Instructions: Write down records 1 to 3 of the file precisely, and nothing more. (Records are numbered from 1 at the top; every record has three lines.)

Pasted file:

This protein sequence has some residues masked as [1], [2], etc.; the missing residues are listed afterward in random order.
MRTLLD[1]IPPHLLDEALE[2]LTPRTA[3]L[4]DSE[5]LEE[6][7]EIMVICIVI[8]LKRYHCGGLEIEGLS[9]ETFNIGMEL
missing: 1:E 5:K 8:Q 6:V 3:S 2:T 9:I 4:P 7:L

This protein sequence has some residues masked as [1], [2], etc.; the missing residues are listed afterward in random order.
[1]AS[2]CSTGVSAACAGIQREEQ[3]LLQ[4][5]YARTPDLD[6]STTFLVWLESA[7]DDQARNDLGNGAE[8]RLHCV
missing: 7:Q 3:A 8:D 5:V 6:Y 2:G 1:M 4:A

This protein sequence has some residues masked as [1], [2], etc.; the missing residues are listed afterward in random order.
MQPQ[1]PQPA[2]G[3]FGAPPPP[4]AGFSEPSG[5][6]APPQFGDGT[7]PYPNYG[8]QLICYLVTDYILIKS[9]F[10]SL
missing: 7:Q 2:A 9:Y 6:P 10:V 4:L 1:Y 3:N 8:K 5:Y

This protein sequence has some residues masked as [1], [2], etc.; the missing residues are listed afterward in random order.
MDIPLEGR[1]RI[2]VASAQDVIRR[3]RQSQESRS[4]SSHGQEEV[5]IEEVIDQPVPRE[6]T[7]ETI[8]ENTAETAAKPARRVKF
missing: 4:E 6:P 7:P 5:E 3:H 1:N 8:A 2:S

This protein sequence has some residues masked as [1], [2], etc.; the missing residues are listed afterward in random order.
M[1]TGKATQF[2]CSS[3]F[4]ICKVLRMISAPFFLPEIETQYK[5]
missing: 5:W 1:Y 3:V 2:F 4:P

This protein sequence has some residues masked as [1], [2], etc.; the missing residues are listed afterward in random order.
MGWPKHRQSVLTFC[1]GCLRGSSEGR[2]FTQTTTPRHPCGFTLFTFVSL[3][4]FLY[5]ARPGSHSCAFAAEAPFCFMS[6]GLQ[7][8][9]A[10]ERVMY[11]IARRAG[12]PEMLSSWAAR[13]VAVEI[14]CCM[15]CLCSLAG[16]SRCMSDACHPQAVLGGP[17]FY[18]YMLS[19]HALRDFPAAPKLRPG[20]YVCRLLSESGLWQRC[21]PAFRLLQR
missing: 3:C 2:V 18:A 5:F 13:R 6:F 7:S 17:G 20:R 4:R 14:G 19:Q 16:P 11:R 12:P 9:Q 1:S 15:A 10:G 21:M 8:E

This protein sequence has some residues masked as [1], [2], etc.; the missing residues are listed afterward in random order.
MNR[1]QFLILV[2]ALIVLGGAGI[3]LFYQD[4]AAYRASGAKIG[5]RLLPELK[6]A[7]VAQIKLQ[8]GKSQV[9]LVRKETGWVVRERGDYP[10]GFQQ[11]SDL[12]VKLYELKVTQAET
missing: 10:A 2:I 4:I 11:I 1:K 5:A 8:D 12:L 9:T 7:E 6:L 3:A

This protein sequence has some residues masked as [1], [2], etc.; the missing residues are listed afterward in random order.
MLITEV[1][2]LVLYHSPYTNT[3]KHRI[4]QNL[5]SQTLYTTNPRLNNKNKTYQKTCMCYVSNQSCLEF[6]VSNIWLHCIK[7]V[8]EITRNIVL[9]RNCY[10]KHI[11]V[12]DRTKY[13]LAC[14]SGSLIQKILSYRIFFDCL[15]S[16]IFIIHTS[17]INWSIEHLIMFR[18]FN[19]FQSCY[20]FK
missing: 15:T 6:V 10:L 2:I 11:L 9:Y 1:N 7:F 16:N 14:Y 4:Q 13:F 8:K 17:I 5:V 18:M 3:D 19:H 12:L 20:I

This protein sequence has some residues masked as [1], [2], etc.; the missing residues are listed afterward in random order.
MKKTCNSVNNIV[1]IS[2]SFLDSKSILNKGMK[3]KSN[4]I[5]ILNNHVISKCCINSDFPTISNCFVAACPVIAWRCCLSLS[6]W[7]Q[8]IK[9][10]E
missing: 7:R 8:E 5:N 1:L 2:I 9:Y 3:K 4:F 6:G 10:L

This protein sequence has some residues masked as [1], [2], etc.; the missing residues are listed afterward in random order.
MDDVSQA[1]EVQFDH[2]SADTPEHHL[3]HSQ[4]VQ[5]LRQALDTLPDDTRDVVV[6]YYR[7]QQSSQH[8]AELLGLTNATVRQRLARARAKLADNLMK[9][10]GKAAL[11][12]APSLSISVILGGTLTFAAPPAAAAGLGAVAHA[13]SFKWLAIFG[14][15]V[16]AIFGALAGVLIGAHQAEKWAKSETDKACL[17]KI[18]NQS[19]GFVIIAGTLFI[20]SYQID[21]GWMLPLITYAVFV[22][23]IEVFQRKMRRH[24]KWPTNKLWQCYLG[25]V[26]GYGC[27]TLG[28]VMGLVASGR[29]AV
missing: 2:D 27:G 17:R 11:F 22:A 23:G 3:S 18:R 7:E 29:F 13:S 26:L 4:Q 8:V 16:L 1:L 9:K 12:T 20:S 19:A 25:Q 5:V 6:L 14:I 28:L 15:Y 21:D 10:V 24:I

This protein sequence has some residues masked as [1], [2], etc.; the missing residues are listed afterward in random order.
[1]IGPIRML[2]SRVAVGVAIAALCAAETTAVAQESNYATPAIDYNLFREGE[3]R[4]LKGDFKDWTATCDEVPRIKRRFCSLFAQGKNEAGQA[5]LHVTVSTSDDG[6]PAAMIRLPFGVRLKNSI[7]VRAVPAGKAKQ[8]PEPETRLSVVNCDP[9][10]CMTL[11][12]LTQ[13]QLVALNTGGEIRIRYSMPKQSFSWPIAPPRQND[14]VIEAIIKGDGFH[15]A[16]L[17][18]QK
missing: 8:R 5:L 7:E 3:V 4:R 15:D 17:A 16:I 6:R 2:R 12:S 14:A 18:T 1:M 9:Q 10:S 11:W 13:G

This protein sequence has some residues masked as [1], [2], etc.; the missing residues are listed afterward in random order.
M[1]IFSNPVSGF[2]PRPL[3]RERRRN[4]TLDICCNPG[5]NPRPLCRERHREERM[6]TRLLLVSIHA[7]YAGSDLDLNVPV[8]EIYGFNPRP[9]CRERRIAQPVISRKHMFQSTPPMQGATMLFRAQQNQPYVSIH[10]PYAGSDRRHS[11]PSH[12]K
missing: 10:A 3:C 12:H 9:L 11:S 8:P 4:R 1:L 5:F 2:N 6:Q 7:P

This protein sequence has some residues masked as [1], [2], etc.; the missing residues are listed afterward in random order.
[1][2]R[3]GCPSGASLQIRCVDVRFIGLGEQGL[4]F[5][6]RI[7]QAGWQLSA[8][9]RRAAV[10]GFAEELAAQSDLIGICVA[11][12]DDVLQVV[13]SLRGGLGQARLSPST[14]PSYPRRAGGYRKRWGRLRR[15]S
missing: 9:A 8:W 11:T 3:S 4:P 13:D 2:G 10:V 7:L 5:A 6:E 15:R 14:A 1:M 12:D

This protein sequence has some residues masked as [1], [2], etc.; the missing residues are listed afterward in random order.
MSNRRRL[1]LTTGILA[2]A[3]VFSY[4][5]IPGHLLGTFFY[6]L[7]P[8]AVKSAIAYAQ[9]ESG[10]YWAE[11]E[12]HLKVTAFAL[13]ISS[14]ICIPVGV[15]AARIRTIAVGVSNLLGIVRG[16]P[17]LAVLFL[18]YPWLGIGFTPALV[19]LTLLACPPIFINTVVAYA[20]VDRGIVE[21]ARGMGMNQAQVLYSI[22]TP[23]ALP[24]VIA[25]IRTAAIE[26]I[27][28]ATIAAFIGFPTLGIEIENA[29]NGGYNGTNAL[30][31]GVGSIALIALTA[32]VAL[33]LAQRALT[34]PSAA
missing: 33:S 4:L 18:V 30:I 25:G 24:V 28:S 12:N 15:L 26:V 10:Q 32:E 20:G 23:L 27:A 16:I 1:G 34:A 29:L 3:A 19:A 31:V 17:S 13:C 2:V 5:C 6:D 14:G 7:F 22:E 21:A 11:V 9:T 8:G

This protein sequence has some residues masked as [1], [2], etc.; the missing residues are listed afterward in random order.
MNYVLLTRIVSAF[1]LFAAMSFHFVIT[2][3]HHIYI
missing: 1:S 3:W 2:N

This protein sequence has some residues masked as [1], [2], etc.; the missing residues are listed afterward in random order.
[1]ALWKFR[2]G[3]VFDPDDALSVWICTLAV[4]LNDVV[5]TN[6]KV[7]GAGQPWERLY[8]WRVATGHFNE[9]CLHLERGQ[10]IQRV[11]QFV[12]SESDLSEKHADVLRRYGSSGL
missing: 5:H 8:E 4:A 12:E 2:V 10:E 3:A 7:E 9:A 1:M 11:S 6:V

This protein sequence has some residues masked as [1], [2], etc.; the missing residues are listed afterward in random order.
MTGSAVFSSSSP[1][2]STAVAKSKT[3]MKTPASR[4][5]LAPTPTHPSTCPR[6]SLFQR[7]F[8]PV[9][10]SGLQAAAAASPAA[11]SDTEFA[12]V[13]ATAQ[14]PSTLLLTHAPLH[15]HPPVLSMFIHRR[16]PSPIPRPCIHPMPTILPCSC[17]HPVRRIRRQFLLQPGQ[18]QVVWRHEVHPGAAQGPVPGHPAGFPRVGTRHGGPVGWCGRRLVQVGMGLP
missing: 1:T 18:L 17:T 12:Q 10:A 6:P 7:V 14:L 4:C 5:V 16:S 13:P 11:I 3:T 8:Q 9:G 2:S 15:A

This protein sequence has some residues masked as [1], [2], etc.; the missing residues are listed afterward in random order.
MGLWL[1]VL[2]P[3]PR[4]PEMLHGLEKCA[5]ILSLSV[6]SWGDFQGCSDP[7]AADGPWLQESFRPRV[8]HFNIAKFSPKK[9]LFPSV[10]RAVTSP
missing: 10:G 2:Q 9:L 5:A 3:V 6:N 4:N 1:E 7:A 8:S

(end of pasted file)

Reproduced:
This protein sequence has some residues masked as [1], [2], etc.; the missing residues are listed afterward in random order.
MRTLLD[1]IPPHLLDEALE[2]LTPRTA[3]L[4]DSE[5]LEE[6][7]EIMVICIVI[8]LKRYHCGGLEIEGLS[9]ETFNIGMEL
missing: 1:E 5:K 8:Q 6:V 3:S 2:T 9:I 4:P 7:L

This protein sequence has some residues masked as [1], [2], etc.; the missing residues are listed afterward in random order.
[1]AS[2]CSTGVSAACAGIQREEQ[3]LLQ[4][5]YARTPDLD[6]STTFLVWLESA[7]DDQARNDLGNGAE[8]RLHCV
missing: 7:Q 3:A 8:D 5:V 6:Y 2:G 1:M 4:A

This protein sequence has some residues masked as [1], [2], etc.; the missing residues are listed afterward in random order.
MQPQ[1]PQPA[2]G[3]FGAPPPP[4]AGFSEPSG[5][6]APPQFGDGT[7]PYPNYG[8]QLICYLVTDYILIKS[9]F[10]SL
missing: 7:Q 2:A 9:Y 6:P 10:V 4:L 1:Y 3:N 8:K 5:Y